Mélanie Bourlet is codirector of the African Studies Department at INALCO, Paris. She has been researching Pulaar oral and written literature since 2005, and you can read more of her work at https://inalco.academia.edu/MelanieBourlet
One of the features of the local domain is indeed that it is a space of interconnection; its key element being (and in a way this also applies to local literature) its connectivity. To which extent is the local environment representative of a condition of literature drawing strength from its connectivity (i.e. in the networking of information, ideas, languages, etc.)? And why is connectivity in local literature linked to social matters? How can literature contribute to social dynamisms? The expression « literary networks » (almost tautological) emphasises the idea of movement, of interactions within and around local literature in order to understand the intertwining of issues such as local and global; social and literary, via the notion of network. I shall illustrate my points using an example: that of a transnational literature written in an African language: Pulaar – dialectal variant of Fulani spoken in Northern Senegal, Southern Mauritania and Western Mali and published in and outside of Africa (France for instance). I shall argue that in this case, literature serves as a flow of ideas and energy, a set of interactions that produce intensity and a renewal of social ties through the prism of writing and books, thus gathering the Fulani people – scattered worldwide and profoundly shaken by the changes they are undergoing – by networking (connectivity) and discussions (reflexivity).
With time, as I engaged on a four-year long book quest that led me to Paris and Dakar via
Guediawaye, Yeumbeul, Thies, Rufisque, Saint-Louis, Brussels, Bordeaux, Mantes-la-Jolie, Arpajon, and Nouakchott, I was able to appreciate the « intensely local » and multi-local side to this literature and also the importance of local, transnational and transcontinental networks of individuals engaged in the production of literary works in a language that has no official status in any of the countries mentioned and whose writing is taught in generally informal settings (mostly associations) or university (for example Fulani studies at INALCO, Paris). I discovered that one has to earn a book and I learnt to consider the Pulaar book as a precious object. I had to be very mobile and go back and forth between people and places (sometimes unsuccessfully), to come up with a bibliography of around sixty references and around thirty semi-structured interviews were carried out with authors, editors, linguists, readers, cultural societies & NGO directors in different places, to make out (probably only partially) this Pulaar book network. A question then emerged: how to render this paradox between on the one hand an apparent institutional fragility (the visibility of this literature is almost non-existent) and on the other the network’s high efficiency?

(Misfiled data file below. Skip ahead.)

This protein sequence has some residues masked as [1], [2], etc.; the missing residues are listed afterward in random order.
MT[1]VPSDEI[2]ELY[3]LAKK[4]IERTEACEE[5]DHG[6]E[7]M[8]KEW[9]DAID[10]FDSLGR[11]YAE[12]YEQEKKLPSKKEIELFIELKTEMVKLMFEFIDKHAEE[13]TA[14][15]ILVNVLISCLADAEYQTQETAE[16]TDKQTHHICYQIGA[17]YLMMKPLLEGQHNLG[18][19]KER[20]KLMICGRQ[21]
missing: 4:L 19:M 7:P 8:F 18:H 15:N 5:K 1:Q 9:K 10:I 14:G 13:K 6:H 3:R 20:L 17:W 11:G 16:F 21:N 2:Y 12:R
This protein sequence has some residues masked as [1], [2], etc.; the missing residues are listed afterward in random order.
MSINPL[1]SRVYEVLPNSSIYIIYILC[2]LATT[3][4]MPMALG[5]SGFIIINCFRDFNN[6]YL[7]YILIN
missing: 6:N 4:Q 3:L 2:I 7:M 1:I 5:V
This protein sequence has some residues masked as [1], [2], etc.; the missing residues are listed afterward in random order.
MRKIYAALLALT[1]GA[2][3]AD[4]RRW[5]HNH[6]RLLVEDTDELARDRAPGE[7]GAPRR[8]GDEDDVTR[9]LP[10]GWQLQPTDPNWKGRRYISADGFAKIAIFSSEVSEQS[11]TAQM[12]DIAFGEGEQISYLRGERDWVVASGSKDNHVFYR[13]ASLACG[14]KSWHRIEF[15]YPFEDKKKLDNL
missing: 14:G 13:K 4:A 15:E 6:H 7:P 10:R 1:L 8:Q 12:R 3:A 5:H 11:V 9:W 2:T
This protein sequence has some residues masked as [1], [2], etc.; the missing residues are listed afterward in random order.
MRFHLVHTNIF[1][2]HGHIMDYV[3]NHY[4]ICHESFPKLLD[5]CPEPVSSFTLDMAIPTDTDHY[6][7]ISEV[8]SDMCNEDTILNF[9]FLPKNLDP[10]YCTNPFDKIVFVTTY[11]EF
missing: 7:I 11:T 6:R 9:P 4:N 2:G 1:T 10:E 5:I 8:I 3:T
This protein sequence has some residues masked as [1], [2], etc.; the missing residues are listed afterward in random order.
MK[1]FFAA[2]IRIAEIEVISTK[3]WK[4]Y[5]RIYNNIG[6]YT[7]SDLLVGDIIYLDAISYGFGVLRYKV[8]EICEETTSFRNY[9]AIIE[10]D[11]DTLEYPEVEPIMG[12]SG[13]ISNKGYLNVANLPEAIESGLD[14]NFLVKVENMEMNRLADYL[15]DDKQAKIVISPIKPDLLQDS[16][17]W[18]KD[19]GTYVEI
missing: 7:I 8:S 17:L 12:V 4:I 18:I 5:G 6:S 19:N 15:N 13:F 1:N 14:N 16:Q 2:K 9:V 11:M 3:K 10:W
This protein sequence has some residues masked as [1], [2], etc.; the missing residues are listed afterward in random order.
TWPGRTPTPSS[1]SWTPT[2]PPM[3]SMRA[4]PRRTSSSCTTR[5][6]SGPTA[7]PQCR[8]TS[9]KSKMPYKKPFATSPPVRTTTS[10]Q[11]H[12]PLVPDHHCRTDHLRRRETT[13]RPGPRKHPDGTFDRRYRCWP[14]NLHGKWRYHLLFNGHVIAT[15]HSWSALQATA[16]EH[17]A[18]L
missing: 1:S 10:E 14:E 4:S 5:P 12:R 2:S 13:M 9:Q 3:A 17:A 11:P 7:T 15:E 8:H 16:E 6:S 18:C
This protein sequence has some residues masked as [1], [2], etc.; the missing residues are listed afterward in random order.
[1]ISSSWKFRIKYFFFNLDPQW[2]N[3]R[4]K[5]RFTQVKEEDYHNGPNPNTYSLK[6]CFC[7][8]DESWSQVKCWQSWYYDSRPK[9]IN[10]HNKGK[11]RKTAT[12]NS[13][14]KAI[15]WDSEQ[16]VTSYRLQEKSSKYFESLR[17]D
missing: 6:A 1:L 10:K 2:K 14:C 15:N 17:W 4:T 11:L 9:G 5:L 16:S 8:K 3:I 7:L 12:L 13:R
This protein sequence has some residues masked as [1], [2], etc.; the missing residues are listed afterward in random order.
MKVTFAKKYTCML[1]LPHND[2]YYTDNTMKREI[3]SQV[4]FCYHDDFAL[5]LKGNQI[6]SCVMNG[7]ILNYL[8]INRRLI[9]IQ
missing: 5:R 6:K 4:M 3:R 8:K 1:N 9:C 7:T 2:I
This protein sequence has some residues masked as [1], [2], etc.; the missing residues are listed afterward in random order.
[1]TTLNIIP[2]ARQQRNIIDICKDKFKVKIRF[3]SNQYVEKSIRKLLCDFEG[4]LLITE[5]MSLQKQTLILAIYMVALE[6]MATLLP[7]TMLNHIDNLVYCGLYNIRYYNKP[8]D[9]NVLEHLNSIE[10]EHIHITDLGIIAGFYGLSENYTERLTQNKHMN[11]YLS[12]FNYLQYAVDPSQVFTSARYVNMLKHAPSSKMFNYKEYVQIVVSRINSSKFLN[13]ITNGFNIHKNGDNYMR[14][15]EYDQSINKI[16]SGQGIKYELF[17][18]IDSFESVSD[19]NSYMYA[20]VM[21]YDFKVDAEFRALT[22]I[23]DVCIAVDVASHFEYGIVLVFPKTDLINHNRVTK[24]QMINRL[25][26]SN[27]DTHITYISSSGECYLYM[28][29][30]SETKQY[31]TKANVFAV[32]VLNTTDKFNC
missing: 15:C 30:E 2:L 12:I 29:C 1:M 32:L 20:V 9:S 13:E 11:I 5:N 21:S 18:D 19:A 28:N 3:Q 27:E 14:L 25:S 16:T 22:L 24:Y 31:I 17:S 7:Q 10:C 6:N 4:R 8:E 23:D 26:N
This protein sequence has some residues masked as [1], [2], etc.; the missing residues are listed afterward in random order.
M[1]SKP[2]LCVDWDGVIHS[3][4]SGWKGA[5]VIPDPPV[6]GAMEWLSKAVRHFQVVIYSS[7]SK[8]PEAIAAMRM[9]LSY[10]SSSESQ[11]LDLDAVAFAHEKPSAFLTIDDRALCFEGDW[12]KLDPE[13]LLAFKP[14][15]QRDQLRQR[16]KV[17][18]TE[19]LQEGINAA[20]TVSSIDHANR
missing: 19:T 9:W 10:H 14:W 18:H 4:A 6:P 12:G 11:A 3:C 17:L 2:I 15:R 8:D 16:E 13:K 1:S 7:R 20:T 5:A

In 1960 Paris, amidst a wave of nationalist stirring, Senegalese and Mauritanian students and civil servants set off a vast movement with the aim to popularise a written form of the Fulani language, excluded, alongside other African languages, from the political spheres of Senegal and Mauritania at the time of independence. Choosing the Latin alphabet becomes a way for them to move away from the “arabised” form of Fulani and to claim a type of independence via writing, especially in Mauritania where the political situation is tense due to an intensive arabising policy. Indeed in this country the issue of language is particularly meaningful. And so a new alphabet is set up and spread. Literacy training is improvised by volunteers.
Progressively a vast network is put in place entirely dependent on the volunteers’ commitment: in Senegal, Mauritania, Arab countries (Egypt, Libya, Tunisia, Morocco, Iraq etc.), certain Soviet countries like Russia, and also France and Germany. Books written in Pulaar, especially literature, will play a major role in the spread of the writing. Newspapers, transcripts of oral literature are produced in order to build a transnational Fulani literary heritage. As for poets they were pivotal and charismatic figures of these Pulaar cultural movements. Fulani associations in Europe, America and Africa regularly invited them to hold conferences. Within a poem and a poet’s voice lies the energy capable of rallying a widely scattered community around the political stakes involved in writing. A book in Fulani is considered to be an important event. Writing in Fulani is an act in itself. A political act.
Remarkably, all of the authors I interviewed wish for this literature to be a common and shared space for reflextion. The existence of Pulaar literature in Europe and Africa offers a demonstration of “transnationalism from below”. This expression refers to migrant networks initiated by the migrants themselves rather than governments or businesses. Using numerous research sites (France, Senegal, Mauritania), necessary in order to list the texts and meet with the authors, editors and readers gave me an understanding of the fundamental issues surrounding the written form in relation to the development of a network-operating political organisation. The multi-sited approach allows for a change from methodological nationalism, a concept still widely spread in literary criticism. On a national scale, this literature may seem bound to a minority concerned with identity issues but on the scale of several countries it acts as a sort of social tie. All literary texts have the ambition of changing the world. Literature with both local and transnational dynamics offers a better understanding of the intimate relation that links writing to life (its connectivity). Movement is put forward as a vital necessity and literature as a form of spatiality and a way of renewing social ties.